AC injury is a common disorder of the knee. It affects people of all ages and sexes. With the ever-increasing population and the active lifestyle of the older generation, incidence of AC injuries is on the rise. In the USA more than 500,000 procedures are performed for cartilage-related injuries and majority represent repeat procedures suggesting an ineffectiveness of surgical treatment [1
]. The incidence of cartilage defects has been reported to be as high as 65% in routine knee arthroscopies [2
]; however, the relevance of these defects to symptomatology is not yet clear. Hunter reported the inability of articular cartilage to regenerate in 1743 [6
]. Early chondral lesions are often not detected due to lack of nerve supply, and the absence of vascularity limits the repair potential.
AC integrity is important for various reasons. Firstly, chondral lesions may cause mechanical symptoms such as swelling and pain. Secondly the progression to osteoarthritis is accelerated as reported by Mankin and Davis [7
]. Sahlstorm has reported radiographic evidence of OA in 100% patients in Ahlbeck stage II and III lesions at 20 years [9
]. And thirdly the complexity of its structure and functional properties such as minimizing friction and increasing contact surface area to decrease wear under load bearing makes it a difficult material to repair.
AC works not only to protect the underlying subchondral bone but also serves to minimize friction and maximize load-bearing articular surface. Thus treatment of AC loss aims to restore these properties. AC is composed of chondrocytes (5–10%), water (65–80%), collagen, large negatively charged hydrophilic proteoglycans (aggrecan, hyaluronan), and smaller glycoproteins such as fibronectin and cartilage oligomeric proteins [10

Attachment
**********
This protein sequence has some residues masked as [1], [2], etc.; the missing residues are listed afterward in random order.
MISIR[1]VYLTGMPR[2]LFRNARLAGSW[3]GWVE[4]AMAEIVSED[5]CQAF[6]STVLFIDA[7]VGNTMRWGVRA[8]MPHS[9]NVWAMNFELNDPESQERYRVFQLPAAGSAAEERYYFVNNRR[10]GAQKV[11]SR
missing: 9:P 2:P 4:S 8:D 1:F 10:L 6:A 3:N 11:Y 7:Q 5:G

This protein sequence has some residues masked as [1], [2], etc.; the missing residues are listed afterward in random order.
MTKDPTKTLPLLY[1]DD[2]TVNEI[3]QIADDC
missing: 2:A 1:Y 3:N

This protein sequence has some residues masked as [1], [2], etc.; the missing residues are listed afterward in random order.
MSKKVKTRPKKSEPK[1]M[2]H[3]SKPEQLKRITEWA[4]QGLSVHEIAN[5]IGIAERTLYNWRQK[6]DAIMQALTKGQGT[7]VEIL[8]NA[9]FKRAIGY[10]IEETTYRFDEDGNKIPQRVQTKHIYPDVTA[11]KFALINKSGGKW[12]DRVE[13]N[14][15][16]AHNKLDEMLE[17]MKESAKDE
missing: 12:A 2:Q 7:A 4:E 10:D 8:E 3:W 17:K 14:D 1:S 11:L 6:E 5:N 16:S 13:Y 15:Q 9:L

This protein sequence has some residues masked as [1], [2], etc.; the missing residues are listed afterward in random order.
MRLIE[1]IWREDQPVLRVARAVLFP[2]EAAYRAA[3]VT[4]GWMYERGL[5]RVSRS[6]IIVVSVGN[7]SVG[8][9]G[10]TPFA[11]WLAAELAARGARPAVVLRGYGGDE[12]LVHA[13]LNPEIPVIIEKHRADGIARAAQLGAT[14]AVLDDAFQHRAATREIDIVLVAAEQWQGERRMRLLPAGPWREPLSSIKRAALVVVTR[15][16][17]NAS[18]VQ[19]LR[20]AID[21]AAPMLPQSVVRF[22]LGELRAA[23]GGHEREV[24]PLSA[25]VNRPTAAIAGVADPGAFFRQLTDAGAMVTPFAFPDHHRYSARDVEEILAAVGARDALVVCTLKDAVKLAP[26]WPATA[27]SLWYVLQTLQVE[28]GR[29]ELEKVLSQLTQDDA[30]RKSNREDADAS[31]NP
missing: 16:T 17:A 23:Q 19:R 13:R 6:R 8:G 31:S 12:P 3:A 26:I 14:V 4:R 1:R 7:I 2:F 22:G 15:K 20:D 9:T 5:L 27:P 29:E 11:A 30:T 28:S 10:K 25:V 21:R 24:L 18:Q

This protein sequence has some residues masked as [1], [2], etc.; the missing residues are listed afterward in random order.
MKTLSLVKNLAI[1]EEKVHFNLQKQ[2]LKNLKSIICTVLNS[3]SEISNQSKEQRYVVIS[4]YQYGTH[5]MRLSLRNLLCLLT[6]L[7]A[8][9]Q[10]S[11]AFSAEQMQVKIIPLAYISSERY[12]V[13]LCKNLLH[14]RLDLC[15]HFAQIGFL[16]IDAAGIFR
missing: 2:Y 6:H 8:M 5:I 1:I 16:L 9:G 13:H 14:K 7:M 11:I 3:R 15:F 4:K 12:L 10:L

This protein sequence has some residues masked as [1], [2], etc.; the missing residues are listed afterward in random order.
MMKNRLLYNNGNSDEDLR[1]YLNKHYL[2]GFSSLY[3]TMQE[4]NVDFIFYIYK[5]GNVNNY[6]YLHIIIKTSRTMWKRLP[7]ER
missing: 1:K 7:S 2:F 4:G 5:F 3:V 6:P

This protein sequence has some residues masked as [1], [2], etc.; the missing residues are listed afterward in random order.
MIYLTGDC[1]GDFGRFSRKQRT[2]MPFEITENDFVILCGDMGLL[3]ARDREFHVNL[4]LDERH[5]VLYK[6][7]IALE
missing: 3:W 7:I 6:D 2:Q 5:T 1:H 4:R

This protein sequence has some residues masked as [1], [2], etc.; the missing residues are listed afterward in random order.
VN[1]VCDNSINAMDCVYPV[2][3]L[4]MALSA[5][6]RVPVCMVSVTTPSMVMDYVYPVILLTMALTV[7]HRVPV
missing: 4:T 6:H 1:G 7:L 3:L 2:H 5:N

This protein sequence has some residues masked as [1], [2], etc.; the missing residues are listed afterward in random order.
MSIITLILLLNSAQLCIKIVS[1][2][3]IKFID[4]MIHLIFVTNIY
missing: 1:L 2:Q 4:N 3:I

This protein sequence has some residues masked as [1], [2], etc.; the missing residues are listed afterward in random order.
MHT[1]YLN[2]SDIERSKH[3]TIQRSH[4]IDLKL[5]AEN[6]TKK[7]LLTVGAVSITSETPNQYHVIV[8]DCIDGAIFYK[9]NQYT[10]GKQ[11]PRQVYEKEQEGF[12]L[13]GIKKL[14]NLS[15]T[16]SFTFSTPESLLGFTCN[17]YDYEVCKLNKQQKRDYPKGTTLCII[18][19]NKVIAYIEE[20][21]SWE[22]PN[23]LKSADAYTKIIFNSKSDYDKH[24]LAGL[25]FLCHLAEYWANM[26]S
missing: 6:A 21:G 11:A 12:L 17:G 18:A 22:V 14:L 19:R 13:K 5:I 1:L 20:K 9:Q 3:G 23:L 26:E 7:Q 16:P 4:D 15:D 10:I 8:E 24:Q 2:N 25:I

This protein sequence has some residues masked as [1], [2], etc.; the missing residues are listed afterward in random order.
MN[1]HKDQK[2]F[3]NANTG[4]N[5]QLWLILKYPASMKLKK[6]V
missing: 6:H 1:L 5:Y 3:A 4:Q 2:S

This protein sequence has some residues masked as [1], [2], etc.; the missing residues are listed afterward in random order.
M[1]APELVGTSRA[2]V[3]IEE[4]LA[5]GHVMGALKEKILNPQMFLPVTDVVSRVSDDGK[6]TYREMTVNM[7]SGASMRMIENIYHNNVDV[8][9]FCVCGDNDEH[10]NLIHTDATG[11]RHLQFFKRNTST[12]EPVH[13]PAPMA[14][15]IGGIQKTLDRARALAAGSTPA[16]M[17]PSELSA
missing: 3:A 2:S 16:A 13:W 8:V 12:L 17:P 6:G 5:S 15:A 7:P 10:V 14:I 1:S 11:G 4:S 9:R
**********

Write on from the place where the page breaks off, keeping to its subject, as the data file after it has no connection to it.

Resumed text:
]. Microscopically, from superficial to deep, four distinct zones of AC are described [11
]. The superficial zone
is composed mainly of elongated chondrocytes. The smaller diameter collagen fibers (mainly type II) run parallel to the articular surface in this layer. The transitional zone
is composed of large-diameter collagen fibers. The deep zone
has perpendicularly arranged collages fibers and high proteoglycan content, and finally there is the calcified cartilage zone
. Type II collagen is the predominant form (95%) but types VI, IX, X, and XI are also found (mostly in the calcified layer). As the chondrocytes move closer to the superficial zone, they become flatter in a fibroblastic shape. Such an arrangement of cells along with the collagen network in the superficial zone gives hyaline cartilage its resistance to shear forces, whereas in the superficial zone protein lubricant secreted by the chondrocytes reduces the coefficient of friction.
AC injury may be chondral or osteochondral if involving the underlying bone. The insult to AC can be traumatic or degenerative. Various metabolic factors such as obesity, alcohol abuse, and diabetes as well as mechanical factors like instability, trauma, and joint misalignment are implicated in its etiology. [12
]. Pure chondral injures are painless and repair poorly due to lack of vascularity. Osteochondral injures heal by fibrocartilage secondary to initial inflammatory response. Although mesenchymal cells produce type I and II collagen, repair is mostly fibrocartilagenous in nature. It lacks the orderly structural organization of the normal hyaline cartilage and results in early degradation and fragmentation [13
Both nonoperative and operative techniques have been employed in treating AC defects. The primary aim of any treatment modality is to reduce pain and restore function. Nonoperative treatments include weight loss, muscle strengthening physiotherapy, viscosupplementation with hyaluronic preparations, steroid injections, and oral chondroitin sulphate [14
]. Operative treatment is broadly classified in three categories, namely, bone marrow stimulation (BMS)
techniques, cartilage replacement
techniques, and cartilage regeneration
techniques. This paper aims to review the current concepts in the management of articular cartilage defects in the knee joint with particular emphasis on cartilage regeneration techniques.